the direction of F.
Work is a method of energy transfer. When a body does work, it loses energy. The body on
which work is done gains energy.
One joule is the work done on a body by a net force of 1 Newton applied through a distance of
1 meter.
The change in kinetic energy of a body is equal to the work done on it. A body with kinetic
energy can do work.
The potential energy of an object increases when work is done on the object. It decreases
when the object does work. A body with potential energy can do work.
If there is no friction, the sum of the kinetic and potential energy of a body remains constant.
Power is the rate of doing work.
Power may be transmitted using simple machines.
The efficiency of a machine is the ratio of output work to input work.

Work and mechanical energy can be converted to heat.


The amount of heat transferred may be measured from the change in temperature of the
object.
The thermal energy of a body is the sum of the kinetic and potential energy of its molecules.
A change in temperature indicates an increase in the kinetic energy of molecules.
A change in phase of the body indicates an increase in the potential energy of molecules.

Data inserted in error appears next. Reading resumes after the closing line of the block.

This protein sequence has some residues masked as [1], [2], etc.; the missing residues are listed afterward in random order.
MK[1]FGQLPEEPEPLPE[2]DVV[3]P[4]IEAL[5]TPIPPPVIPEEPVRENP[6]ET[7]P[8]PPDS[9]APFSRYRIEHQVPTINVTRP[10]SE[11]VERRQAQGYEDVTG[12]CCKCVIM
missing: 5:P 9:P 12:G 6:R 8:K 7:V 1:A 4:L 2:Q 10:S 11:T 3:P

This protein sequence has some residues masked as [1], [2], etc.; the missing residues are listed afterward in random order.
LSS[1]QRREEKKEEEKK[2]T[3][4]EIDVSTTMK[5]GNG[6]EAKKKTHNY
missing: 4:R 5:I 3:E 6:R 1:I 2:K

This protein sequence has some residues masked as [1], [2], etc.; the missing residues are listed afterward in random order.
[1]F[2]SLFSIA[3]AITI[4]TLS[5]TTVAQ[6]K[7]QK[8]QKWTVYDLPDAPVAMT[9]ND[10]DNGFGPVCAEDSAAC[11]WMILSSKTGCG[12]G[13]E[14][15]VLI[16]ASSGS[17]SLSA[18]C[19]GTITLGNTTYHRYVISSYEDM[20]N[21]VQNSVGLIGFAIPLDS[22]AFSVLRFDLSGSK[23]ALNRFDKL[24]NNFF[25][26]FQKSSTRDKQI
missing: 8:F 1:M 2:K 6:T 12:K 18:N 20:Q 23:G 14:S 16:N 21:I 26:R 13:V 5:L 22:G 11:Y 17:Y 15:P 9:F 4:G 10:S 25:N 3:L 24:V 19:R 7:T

Thermal energy may be increased by doing work.
Heat is energy in transit.
A heat engine is a device that transforms thermal energy into mechanical energy.
A gasoline engine operates of a four-stroke cycle which consists of intake, compression,
power, and exhaust.
In gasoline engines, a mixture of air and fuel is compressed while in diesel engines, only air is
compressed.
Combustion of fuel (burning) takes place inside the engine chamber in an internal combustion
engine, while burning occurs outside the engine in steam engines.
Energy may change from one form to another, but the total energy in the universe remains
constant.
The change in the thermal energy of a body equals the amount of heat transferred and the
work done on the body.
The law of conservation of mechanical energy is derived from the universal law.
A spontaneous process can occur by itself. It does not require any external energy. A nonspontaneous process cannot occur without energy.
In nature, energy transfers from a body or place at a higher temperature to a body or place at
a lover temperature.
All natural processes tend to go from a less disordered to a more disordered state.
A heat pump transfers energy from a colder to a warmer body.
The efficiency of a heat engine depends on the temperature of its fuel and the temperature of
its cooling system.
Pressure is equal to force per unit area.
Fluid pressure depends on the fluid columns height and density.
A barometer measures changes in atmospheric pressure. The mercury barometer relates
atmospheric pressure to the height of a column of mercury.
When pressure is applied to a confined liquid, it is transmitted equally in all directions within
the liquid.
The buoyant force of a liquid on a body immersed in it is equal to the weight of the displaced
liquid.
A body totally submerged in a liquid displaces a volume of water equal to its volume.
Air pressure decreases as the airs speed increases.
Lift is the upward force that results from the pressure difference on top and below the surface
of a body.